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Does Weather Play a Role in Stroke? Meteorological Study Reveals an Association

Denver, Colo. – Researchers have found an association between weather and the occurrence of stroke and transient ischemic attack (TIA). Results of the 14-year longitudinal study of 3,289 first-time stroke patients are being presented at the American Academy of Neurology 54th Annual Meeting. Abstract co-author Dominique Minier, MD, Service de Neurologie, Dijon, France, said the researchers recorded weather conditions - temperature, humidity, air pressure, wind strength, and the presence of sun and rain - on the day of the stroke, and five days prior. They compared these meteorological factors with the different types of stroke (ischemic stroke from large or small cerebral arteries, ischemic stroke from embolic heart disease, transient ischemic attack, and hemorrhages) encountered by the Dijon-area patients in the study. Different stroke sub-types appeared to be tied to different weather conditions. "There was a big decline in the number of strokes from an atheroma (a lipid deposited within the blood vessel wall which thickens it and disrupts or reduces blood flow) in the large arteries during the warmer seasons," said Minier. "Further, we observed that there were a greater number of overall strokes and strokes caused by blockage of the large arteries in the brain and heart occurring when there had been a temperature drop five days previously." The researchers also discovered an increase in stroke from blockage of large arteries in the brain or heart during periods of higher air pressure and humidity. The study was supported by INSERM, the Institut National de la Sante et de la Recherche Medicale, and the University of Burgundy, France.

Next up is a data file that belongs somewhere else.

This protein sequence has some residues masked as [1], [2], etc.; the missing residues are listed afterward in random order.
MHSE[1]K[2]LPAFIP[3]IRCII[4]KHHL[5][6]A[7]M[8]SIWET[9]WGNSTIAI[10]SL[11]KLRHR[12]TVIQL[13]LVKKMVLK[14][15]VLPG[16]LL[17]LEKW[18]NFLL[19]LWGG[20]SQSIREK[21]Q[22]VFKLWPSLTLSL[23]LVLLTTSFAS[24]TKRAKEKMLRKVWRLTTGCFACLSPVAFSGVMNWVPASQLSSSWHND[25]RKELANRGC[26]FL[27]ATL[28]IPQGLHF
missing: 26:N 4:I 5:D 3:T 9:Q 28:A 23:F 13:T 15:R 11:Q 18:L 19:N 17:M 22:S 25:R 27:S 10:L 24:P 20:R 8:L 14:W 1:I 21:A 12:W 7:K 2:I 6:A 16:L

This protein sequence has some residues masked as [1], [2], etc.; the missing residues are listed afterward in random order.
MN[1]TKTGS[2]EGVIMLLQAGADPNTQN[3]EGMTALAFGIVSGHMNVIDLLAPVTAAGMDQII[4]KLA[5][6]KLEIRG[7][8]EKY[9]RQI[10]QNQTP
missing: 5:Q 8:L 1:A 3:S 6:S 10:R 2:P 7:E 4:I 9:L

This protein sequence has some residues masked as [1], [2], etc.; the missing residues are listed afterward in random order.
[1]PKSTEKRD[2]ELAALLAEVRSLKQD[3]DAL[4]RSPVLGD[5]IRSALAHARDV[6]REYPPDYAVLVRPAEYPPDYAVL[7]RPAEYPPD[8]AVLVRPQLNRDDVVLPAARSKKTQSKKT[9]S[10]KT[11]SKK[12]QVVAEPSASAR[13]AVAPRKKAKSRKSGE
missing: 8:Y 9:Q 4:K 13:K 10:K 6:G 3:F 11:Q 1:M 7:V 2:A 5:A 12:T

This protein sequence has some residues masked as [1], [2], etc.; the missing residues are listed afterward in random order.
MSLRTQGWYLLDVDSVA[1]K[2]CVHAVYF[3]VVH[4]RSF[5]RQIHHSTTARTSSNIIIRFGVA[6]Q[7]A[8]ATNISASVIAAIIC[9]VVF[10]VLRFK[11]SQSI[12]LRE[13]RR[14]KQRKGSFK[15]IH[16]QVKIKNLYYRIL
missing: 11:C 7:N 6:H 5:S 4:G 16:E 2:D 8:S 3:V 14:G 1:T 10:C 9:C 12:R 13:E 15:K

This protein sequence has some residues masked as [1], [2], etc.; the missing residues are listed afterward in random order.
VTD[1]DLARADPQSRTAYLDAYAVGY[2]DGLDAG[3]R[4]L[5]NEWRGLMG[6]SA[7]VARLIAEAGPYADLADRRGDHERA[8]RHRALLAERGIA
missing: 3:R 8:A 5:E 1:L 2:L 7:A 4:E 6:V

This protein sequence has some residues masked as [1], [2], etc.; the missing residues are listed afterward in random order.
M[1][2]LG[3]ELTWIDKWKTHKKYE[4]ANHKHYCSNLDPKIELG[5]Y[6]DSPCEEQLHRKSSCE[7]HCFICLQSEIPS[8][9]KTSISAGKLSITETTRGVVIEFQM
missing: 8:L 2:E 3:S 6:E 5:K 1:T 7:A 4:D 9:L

The American Academy of Neurology is the world's largest association of neurologists and neuroscience professionals, with 32,000 members. The AAN is dedicated to promoting the highest quality patient-centered neurologic care. A neurologist is a doctor with specialized training in diagnosing, treating and managing disorders of the brain and nervous system such as Alzheimer's disease, stroke, migraine, multiple sclerosis, concussion, Parkinson's disease and epilepsy.

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Editor's Notes:Dr. Minier will present the research during a poster presentation on Tuesday, April 16, 2002 at 3:00 p.m. in Exhibit Hall C of the Colorado Convention Center.

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